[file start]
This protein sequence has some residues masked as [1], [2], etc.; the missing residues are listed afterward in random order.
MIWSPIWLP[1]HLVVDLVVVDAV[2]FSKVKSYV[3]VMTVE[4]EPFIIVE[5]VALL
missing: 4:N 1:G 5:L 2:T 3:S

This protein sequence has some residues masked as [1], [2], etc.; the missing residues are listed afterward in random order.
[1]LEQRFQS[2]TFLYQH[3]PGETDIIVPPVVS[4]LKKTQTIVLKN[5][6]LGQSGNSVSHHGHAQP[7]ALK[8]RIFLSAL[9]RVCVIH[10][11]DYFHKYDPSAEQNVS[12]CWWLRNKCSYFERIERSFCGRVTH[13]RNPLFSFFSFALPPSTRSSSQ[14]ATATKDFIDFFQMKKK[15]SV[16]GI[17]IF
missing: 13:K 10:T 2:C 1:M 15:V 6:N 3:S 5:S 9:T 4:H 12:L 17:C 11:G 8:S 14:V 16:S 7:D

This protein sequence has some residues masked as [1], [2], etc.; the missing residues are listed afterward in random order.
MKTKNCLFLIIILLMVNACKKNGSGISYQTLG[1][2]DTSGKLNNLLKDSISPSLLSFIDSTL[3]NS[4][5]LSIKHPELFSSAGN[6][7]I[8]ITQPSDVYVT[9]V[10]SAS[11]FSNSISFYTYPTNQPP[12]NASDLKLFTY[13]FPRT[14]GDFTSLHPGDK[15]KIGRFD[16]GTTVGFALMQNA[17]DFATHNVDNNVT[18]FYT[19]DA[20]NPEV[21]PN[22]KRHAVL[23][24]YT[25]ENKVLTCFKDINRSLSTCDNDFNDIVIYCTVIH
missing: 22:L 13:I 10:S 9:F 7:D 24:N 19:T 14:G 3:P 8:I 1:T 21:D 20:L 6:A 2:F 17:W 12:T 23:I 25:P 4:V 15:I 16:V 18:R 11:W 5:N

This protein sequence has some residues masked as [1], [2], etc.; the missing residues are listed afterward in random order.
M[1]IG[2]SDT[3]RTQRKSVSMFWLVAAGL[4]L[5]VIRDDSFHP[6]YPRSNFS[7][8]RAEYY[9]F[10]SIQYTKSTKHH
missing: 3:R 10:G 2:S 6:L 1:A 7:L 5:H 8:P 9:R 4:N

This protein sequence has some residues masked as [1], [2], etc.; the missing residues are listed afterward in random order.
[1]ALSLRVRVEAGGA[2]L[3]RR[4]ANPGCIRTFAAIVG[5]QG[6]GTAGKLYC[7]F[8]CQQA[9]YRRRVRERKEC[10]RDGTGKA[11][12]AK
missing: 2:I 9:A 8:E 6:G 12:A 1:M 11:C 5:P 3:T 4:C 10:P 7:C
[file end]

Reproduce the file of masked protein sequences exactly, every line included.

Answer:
This protein sequence has some residues masked as [1], [2], etc.; the missing residues are listed afterward in random order.
MIWSPIWLP[1]HLVVDLVVVDAV[2]FSKVKSYV[3]VMTVE[4]EPFIIVE[5]VALL
missing: 4:N 1:G 5:L 2:T 3:S

This protein sequence has some residues masked as [1], [2], etc.; the missing residues are listed afterward in random order.
[1]LEQRFQS[2]TFLYQH[3]PGETDIIVPPVVS[4]LKKTQTIVLKN[5][6]LGQSGNSVSHHGHAQP[7]ALK[8]RIFLSAL[9]RVCVIH[10][11]DYFHKYDPSAEQNVS[12]CWWLRNKCSYFERIERSFCGRVTH[13]RNPLFSFFSFALPPSTRSSSQ[14]ATATKDFIDFFQMKKK[15]SV[16]GI[17]IF
missing: 13:K 10:T 2:C 1:M 15:V 6:N 3:S 5:S 9:T 4:H 12:L 17:C 11:G 8:S 14:V 16:S 7:D

This protein sequence has some residues masked as [1], [2], etc.; the missing residues are listed afterward in random order.
MKTKNCLFLIIILLMVNACKKNGSGISYQTLG[1][2]DTSGKLNNLLKDSISPSLLSFIDSTL[3]NS[4][5]LSIKHPELFSSAGN[6][7]I[8]ITQPSDVYVT[9]V[10]SAS[11]FSNSISFYTYPTNQPP[12]NASDLKLFTY[13]FPRT[14]GDFTSLHPGDK[15]KIGRFD[16]GTTVGFALMQNA[17]DFATHNVDNNVT[18]FYT[19]DA[20]NPEV[21]PN[22]KRHAVL[23][24]YT[25]ENKVLTCFKDINRSLSTCDNDFNDIVIYCTVIH
missing: 22:L 13:I 10:S 9:F 7:D 24:N 19:T 14:G 3:P 8:I 1:T 21:D 20:L 6:A 2:F 17:W 12:T 23:I 25:P 4:V 15:I 16:V 18:R 11:W 5:N

This protein sequence has some residues masked as [1], [2], etc.; the missing residues are listed afterward in random order.
M[1]IG[2]SDT[3]RTQRKSVSMFWLVAAGL[4]L[5]VIRDDSFHP[6]YPRSNFS[7][8]RAEYY[9]F[10]SIQYTKSTKHH
missing: 3:R 10:G 2:S 6:L 1:A 7:L 5:H 8:P 9:R 4:N

This protein sequence has some residues masked as [1], [2], etc.; the missing residues are listed afterward in random order.
[1]ALSLRVRVEAGGA[2]L[3]RR[4]ANPGCIRTFAAIVG[5]QG[6]GTAGKLYC[7]F[8]CQQA[9]YRRRVRERKEC[10]RDGTGKA[11][12]AK
missing: 2:I 9:A 8:E 6:G 12:A 1:M 11:C 5:P 3:T 4:C 10:P 7:C